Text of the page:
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If at all possible, do not change dosages without having a competent doctor to help.

All of us should keep in mind that our Diabetes cases are all different. What works well for one person may be the exact wrong thing to do for another. We may have the same levers to control Blood Sugar, but how they effect our body can be radically different.

Barely two weeks ago, my doc doubled the beta blocker that is to keep my blood pressure down. I wanted to argue that I was weak enough already. Thing is, I am now more awake and have more energy. I think because I had A-Fib that was more relieved when I took more Beta Blocker. I suspect the doc just wanted to reduce the blood pressure she saw at her office. But, it worked out for the best.

For those on Insulin, having a good blood sugar may not be the only criteria for how much insulin to inject. It is possible to have a great looking Blood Glucose level, for hours, but not have enough insulin to get sugar into cells.

That is why I muse on the goal of building more muscle, and that would control the other things. My Primary told me to see an Endo, again and wrote a referral.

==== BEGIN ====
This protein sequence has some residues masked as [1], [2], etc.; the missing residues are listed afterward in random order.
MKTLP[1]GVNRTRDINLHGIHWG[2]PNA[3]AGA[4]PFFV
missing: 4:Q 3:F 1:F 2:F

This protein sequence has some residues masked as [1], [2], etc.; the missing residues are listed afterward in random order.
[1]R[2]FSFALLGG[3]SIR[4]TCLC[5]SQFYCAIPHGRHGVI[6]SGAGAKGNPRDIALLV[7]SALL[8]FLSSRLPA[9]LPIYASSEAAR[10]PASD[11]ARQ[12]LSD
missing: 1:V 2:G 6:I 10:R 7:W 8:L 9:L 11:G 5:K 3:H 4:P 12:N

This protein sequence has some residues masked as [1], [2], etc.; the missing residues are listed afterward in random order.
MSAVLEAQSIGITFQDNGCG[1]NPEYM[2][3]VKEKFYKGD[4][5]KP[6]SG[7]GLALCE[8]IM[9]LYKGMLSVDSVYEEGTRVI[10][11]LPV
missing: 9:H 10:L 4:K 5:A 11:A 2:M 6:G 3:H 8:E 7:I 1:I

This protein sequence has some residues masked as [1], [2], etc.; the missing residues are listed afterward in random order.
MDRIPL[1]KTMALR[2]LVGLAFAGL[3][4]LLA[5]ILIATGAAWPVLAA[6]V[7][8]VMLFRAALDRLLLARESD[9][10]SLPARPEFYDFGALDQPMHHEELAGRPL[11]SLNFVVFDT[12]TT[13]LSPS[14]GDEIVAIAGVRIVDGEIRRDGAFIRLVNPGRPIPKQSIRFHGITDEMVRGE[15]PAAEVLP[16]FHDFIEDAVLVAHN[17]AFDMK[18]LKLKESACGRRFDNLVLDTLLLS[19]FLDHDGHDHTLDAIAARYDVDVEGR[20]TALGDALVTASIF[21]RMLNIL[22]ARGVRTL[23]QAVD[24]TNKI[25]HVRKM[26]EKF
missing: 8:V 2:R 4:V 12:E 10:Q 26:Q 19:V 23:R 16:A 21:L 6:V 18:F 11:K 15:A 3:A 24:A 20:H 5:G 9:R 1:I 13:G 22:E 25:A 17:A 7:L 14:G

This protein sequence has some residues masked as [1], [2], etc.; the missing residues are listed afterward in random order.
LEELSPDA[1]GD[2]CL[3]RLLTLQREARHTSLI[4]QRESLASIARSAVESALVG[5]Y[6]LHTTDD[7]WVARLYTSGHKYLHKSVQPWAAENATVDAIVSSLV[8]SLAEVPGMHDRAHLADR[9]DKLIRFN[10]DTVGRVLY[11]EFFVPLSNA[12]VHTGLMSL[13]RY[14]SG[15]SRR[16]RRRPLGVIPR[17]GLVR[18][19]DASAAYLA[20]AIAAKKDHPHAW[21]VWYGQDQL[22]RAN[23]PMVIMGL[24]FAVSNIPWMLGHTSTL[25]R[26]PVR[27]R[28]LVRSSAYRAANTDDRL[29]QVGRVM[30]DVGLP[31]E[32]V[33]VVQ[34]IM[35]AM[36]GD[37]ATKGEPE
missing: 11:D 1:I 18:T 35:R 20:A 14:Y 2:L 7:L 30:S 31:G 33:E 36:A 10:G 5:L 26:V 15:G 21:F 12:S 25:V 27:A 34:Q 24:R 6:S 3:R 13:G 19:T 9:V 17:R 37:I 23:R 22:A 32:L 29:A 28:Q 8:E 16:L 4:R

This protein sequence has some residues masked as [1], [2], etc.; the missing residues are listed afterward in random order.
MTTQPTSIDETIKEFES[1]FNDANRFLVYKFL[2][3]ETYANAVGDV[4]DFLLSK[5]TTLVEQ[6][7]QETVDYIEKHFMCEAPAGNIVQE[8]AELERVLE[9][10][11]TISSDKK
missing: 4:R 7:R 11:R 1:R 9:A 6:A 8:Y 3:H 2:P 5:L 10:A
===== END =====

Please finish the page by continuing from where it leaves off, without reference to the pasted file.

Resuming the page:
Can't blame my primary doc, I am difficult to put up with, and I think I know enough to decide what I should do. Sigh. I have a referral to see a Diabetes Educator again. For those of you who have never gone through Diabetes Education. -- We Diabetics need to keep in mind whether the information being given is for a Type One or a Type Two Diabetic. Diabetes Educators usually have both in a class, and usually start by teaching towards a Type One (my opinion) while saying that they will point out difference to a Type Two. Diabetes Educators present so much information that the Type Twos think some of the advice is good for them. Type ones are told they can eat anything, just balance the dose of Insulin. Which is not always such good advice for them. Type twos are often better to just not eat - sugary, starchy things, even if we use Insulin. A friend on another forum wrote of a relative, whose diabetes education was clearly for a Type One, and ended his life by first going blind, then having different parts of his body amputated. And all those years, not having fun health. The one reliable thing was that when he ate the things he wanted, he would take a nice deep sleep.

I always have problems with Diabetes Educators, I keep telling them that chocolate is one of the basic food groups, and they insist it is not.

I get OP, it is not easy to find a trustworthy, knowledgeable doc.
 
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